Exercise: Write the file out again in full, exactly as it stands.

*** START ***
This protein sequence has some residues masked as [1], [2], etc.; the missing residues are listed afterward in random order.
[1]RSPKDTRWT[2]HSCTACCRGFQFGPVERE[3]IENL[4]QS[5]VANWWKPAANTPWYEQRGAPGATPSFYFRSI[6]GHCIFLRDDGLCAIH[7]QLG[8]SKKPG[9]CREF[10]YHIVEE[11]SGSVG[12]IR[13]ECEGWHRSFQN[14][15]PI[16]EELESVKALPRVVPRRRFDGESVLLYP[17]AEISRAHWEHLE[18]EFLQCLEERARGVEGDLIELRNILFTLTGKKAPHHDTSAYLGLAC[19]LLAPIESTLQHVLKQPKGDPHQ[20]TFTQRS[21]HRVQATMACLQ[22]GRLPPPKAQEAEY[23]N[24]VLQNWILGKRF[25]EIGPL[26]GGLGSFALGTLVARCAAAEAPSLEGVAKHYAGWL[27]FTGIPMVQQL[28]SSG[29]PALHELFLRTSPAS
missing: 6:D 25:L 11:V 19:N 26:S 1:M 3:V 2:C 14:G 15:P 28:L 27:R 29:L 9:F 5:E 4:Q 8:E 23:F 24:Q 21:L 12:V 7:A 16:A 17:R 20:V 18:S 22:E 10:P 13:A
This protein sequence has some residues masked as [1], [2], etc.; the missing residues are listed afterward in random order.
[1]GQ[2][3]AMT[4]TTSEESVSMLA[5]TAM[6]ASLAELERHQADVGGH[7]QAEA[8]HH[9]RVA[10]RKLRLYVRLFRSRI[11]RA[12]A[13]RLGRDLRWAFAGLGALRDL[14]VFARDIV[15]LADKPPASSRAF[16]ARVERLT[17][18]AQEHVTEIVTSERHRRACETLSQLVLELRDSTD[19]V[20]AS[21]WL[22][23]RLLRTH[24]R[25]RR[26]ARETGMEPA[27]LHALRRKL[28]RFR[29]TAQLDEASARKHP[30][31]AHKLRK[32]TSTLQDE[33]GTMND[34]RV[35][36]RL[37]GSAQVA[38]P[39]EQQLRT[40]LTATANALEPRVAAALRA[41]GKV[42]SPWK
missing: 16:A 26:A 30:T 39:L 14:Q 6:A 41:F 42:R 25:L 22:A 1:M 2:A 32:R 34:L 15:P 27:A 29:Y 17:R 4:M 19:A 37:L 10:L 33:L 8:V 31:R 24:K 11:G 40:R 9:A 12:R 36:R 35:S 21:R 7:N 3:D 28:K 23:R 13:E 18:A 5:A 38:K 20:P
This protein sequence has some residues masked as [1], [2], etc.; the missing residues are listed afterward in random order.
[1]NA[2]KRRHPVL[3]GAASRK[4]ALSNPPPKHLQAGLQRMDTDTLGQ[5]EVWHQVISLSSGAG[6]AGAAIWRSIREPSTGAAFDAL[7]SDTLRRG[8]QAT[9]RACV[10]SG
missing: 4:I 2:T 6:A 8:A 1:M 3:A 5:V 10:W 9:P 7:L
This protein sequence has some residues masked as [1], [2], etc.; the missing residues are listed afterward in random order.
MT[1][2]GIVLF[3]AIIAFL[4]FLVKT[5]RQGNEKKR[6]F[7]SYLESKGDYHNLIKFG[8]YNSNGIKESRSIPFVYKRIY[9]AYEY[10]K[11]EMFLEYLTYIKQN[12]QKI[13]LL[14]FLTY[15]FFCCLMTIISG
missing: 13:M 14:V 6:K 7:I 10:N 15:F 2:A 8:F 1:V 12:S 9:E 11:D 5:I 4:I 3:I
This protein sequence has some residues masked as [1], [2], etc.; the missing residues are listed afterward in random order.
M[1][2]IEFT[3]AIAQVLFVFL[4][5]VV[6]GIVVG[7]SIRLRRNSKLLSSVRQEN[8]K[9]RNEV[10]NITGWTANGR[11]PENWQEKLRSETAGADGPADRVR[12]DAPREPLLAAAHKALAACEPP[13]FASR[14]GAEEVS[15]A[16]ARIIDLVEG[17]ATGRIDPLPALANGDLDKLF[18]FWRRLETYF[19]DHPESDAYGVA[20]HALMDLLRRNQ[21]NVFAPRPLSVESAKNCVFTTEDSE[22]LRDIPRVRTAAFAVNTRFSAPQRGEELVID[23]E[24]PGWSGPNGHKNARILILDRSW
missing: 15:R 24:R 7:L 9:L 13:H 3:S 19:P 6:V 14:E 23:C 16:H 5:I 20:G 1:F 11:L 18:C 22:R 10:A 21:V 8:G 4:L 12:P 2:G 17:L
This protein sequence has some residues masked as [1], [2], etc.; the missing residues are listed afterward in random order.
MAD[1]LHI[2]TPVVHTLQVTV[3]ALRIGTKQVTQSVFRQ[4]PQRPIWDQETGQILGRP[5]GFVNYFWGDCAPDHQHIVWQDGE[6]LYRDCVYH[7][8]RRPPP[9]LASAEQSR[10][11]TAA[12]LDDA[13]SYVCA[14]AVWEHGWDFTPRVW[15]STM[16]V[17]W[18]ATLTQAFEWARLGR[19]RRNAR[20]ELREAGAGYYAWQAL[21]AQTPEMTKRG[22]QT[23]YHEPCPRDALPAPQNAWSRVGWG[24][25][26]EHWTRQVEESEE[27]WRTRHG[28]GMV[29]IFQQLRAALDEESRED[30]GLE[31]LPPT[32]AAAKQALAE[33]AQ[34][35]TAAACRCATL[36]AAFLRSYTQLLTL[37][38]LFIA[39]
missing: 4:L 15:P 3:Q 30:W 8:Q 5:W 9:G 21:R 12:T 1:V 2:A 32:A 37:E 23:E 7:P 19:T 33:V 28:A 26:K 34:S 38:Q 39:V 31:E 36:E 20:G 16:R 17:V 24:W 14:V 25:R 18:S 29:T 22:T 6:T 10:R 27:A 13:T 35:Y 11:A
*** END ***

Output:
This protein sequence has some residues masked as [1], [2], etc.; the missing residues are listed afterward in random order.
[1]RSPKDTRWT[2]HSCTACCRGFQFGPVERE[3]IENL[4]QS[5]VANWWKPAANTPWYEQRGAPGATPSFYFRSI[6]GHCIFLRDDGLCAIH[7]QLG[8]SKKPG[9]CREF[10]YHIVEE[11]SGSVG[12]IR[13]ECEGWHRSFQN[14][15]PI[16]EELESVKALPRVVPRRRFDGESVLLYP[17]AEISRAHWEHLE[18]EFLQCLEERARGVEGDLIELRNILFTLTGKKAPHHDTSAYLGLAC[19]LLAPIESTLQHVLKQPKGDPHQ[20]TFTQRS[21]HRVQATMACLQ[22]GRLPPPKAQEAEY[23]N[24]VLQNWILGKRF[25]EIGPL[26]GGLGSFALGTLVARCAAAEAPSLEGVAKHYAGWL[27]FTGIPMVQQL[28]SSG[29]PALHELFLRTSPAS
missing: 6:D 25:L 11:V 19:N 26:S 1:M 3:V 2:C 14:G 15:P 28:L 27:R 29:L 9:F 5:E 4:Q 8:E 23:F 24:Q 21:L 12:V 7:A 16:A 17:R 20:V 18:S 22:E 10:P 13:A
This protein sequence has some residues masked as [1], [2], etc.; the missing residues are listed afterward in random order.
[1]GQ[2][3]AMT[4]TTSEESVSMLA[5]TAM[6]ASLAELERHQADVGGH[7]QAEA[8]HH[9]RVA[10]RKLRLYVRLFRSRI[11]RA[12]A[13]RLGRDLRWAFAGLGALRDL[14]VFARDIV[15]LADKPPASSRAF[16]ARVERLT[17][18]AQEHVTEIVTSERHRRACETLSQLVLELRDSTD[19]V[20]AS[21]WL[22][23]RLLRTH[24]R[25]RR[26]ARETGMEPA[27]LHALRRKL[28]RFR[29]TAQLDEASARKHP[30][31]AHKLRK[32]TSTLQDE[33]GTMND[34]RV[35][36]RL[37]GSAQVA[38]P[39]EQQLRT[40]LTATANALEPRVAAALRA[41]GKV[42]SPWK
missing: 16:A 26:A 30:T 39:L 14:Q 6:A 41:F 42:R 25:L 22:A 1:M 2:A 32:R 34:L 15:P 27:A 29:Y 17:R 4:M 19:A 37:L 10:L 33:L 8:V 31:R 24:K 11:G 40:R 9:A 12:R 36:R 35:S 21:R 7:N 3:D 28:K 23:R 13:E 18:A 5:A 38:K 20:P
This protein sequence has some residues masked as [1], [2], etc.; the missing residues are listed afterward in random order.
[1]NA[2]KRRHPVL[3]GAASRK[4]ALSNPPPKHLQAGLQRMDTDTLGQ[5]EVWHQVISLSSGAG[6]AGAAIWRSIREPSTGAAFDAL[7]SDTLRRG[8]QAT[9]RACV[10]SG
missing: 4:I 2:T 6:A 8:A 1:M 3:A 5:V 10:W 9:P 7:L
This protein sequence has some residues masked as [1], [2], etc.; the missing residues are listed afterward in random order.
MT[1][2]GIVLF[3]AIIAFL[4]FLVKT[5]RQGNEKKR[6]F[7]SYLESKGDYHNLIKFG[8]YNSNGIKESRSIPFVYKRIY[9]AYEY[10]K[11]EMFLEYLTYIKQN[12]QKI[13]LL[14]FLTY[15]FFCCLMTIISG
missing: 13:M 14:V 6:K 7:I 10:N 15:F 2:A 8:F 1:V 12:S 9:E 11:D 5:I 4:I 3:I
This protein sequence has some residues masked as [1], [2], etc.; the missing residues are listed afterward in random order.
M[1][2]IEFT[3]AIAQVLFVFL[4][5]VV[6]GIVVG[7]SIRLRRNSKLLSSVRQEN[8]K[9]RNEV[10]NITGWTANGR[11]PENWQEKLRSETAGADGPADRVR[12]DAPREPLLAAAHKALAACEPP[13]FASR[14]GAEEVS[15]A[16]ARIIDLVEG[17]ATGRIDPLPALANGDLDKLF[18]FWRRLETYF[19]DHPESDAYGVA[20]HALMDLLRRNQ[21]NVFAPRPLSVESAKNCVFTTEDSE[22]LRDIPRVRTAAFAVNTRFSAPQRGEELVID[23]E[24]PGWSGPNGHKNARILILDRSW
missing: 15:R 24:R 7:L 9:L 13:H 3:S 19:P 6:V 14:E 23:C 16:H 5:I 20:G 1:F 11:L 18:C 22:R 10:A 21:V 8:G 4:L 12:P 2:G 17:L
This protein sequence has some residues masked as [1], [2], etc.; the missing residues are listed afterward in random order.
MAD[1]LHI[2]TPVVHTLQVTV[3]ALRIGTKQVTQSVFRQ[4]PQRPIWDQETGQILGRP[5]GFVNYFWGDCAPDHQHIVWQDGE[6]LYRDCVYH[7][8]RRPPP[9]LASAEQSR[10][11]TAA[12]LDDA[13]SYVCA[14]AVWEHGWDFTPRVW[15]STM[16]V[17]W[18]ATLTQAFEWARLGR[19]RRNAR[20]ELREAGAGYYAWQAL[21]AQTPEMTKRG[22]QT[23]YHEPCPRDALPAPQNAWSRVGWG[24][25][26]EHWTRQVEESEE[27]WRTRHG[28]GMV[29]IFQQLRAALDEESRED[30]GLE[31]LPPT[32]AAAKQALAE[33]AQ[34][35]TAAACRCATL[36]AAFLRSYTQLLTL[37][38]LFIA[39]
missing: 4:L 15:P 3:Q 30:W 8:Q 5:W 9:G 21:R 12:T 1:V 2:A 32:A 37:E 23:E 7:P 19:T 33:V 28:A 26:K 34:S 38:Q 39:V 31:E 36:E 20:G 16:R 17:V 24:W 14:V 25:R 18:S 29:T 22:T 6:T 10:R 27:A 13:T 35:Y 11:A